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The more complex something is, the better it is. We have all believed in this at some point in our lives. Many still do. But, sometimes the accent should be on the message rather than the way the message is delivered, contrary to the world of today’s advertising. La Staa is a street artist coming from Norway, whose work philosophy is to address the complex issues in a simple way, emphasizing the original concept and ideas behind it, not succumbing to the popular need to make everything appealing to the eyes. He began with stencil art in 2009 and have since left a distinctive mark on the streets of his country.
Keep It Simple
The identity is unknown and the only thing that is known is that he come from Oslo. A humorous undertone is present in the majority of his artworks, and it emphasizes Norway’s culture and its heritage, but also its present time. Themes go from Norway being the oil nation, angry tag, farming, all the way to his tribute to Magnus Carlsen, who is depicted in one of their most popular pieces – King of Chess. The artist sticks to the idea of simplicity, they avoid overcomplicating the pieces which allows him to keep the original concept and send a clear message.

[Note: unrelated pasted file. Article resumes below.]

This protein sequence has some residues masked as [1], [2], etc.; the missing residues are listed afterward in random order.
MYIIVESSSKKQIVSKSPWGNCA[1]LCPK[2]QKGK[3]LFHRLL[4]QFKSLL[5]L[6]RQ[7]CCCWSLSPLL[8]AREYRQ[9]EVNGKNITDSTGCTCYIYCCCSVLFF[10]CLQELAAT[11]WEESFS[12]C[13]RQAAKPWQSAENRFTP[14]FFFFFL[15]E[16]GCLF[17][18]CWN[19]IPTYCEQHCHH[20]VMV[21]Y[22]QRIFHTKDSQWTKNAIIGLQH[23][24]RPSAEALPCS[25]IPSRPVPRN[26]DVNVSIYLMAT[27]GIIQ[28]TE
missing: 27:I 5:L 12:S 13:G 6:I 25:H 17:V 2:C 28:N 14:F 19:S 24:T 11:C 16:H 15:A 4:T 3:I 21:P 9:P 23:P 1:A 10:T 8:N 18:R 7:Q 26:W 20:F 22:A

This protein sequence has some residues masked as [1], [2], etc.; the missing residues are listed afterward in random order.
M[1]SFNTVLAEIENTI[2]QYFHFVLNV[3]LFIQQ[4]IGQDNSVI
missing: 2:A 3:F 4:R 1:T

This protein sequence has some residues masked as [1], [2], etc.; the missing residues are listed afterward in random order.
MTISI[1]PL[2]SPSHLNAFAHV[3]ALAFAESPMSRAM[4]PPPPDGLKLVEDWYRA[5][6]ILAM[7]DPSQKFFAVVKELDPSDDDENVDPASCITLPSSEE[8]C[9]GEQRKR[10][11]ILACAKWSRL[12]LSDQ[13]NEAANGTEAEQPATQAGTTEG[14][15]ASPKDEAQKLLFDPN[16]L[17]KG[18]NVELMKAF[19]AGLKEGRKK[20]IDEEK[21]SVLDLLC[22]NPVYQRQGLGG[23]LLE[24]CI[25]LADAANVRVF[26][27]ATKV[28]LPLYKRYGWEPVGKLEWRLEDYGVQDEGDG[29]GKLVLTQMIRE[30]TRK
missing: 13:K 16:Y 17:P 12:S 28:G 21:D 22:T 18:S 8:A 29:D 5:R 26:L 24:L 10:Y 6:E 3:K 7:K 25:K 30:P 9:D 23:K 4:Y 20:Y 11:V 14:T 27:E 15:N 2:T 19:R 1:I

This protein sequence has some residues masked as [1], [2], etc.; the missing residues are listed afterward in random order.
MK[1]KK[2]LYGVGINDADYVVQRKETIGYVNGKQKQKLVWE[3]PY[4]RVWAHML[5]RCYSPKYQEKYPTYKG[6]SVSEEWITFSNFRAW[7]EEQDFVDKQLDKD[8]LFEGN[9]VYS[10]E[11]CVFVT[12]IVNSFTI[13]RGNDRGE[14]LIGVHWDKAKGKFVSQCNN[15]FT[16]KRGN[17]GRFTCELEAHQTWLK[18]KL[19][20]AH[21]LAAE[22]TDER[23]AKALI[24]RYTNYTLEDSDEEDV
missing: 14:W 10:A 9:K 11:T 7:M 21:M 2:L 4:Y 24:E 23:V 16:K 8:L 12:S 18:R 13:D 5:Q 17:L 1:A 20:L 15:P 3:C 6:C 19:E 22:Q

La Staa manages to adress the complex issues in a simple way
Do Not Remove
Some of the pieces also contain words, but only to add up to the already existing humor. His art is based on and influenced by Norway and its traditions and customs, but he also add anything he like, like Batman, Loki, Spiderman, Mitch Buchannon from Bay Watch, Anonymonus is a recurring theme as well. La Staa started exhibiting in 2013, first as a part of group shows, and in 2015, he had his first solo exhibition, titled Do Not Remove, which was held at the Galleri Geo in Bergen. The name La Staa, translated into English, means exactly that, do not remove or let stand. It’s also a message about his art and street art in general, about the constant destruction of the artworks created in the streets and the narrow-minded people who simply can’t understand the value of art, wherever it is made.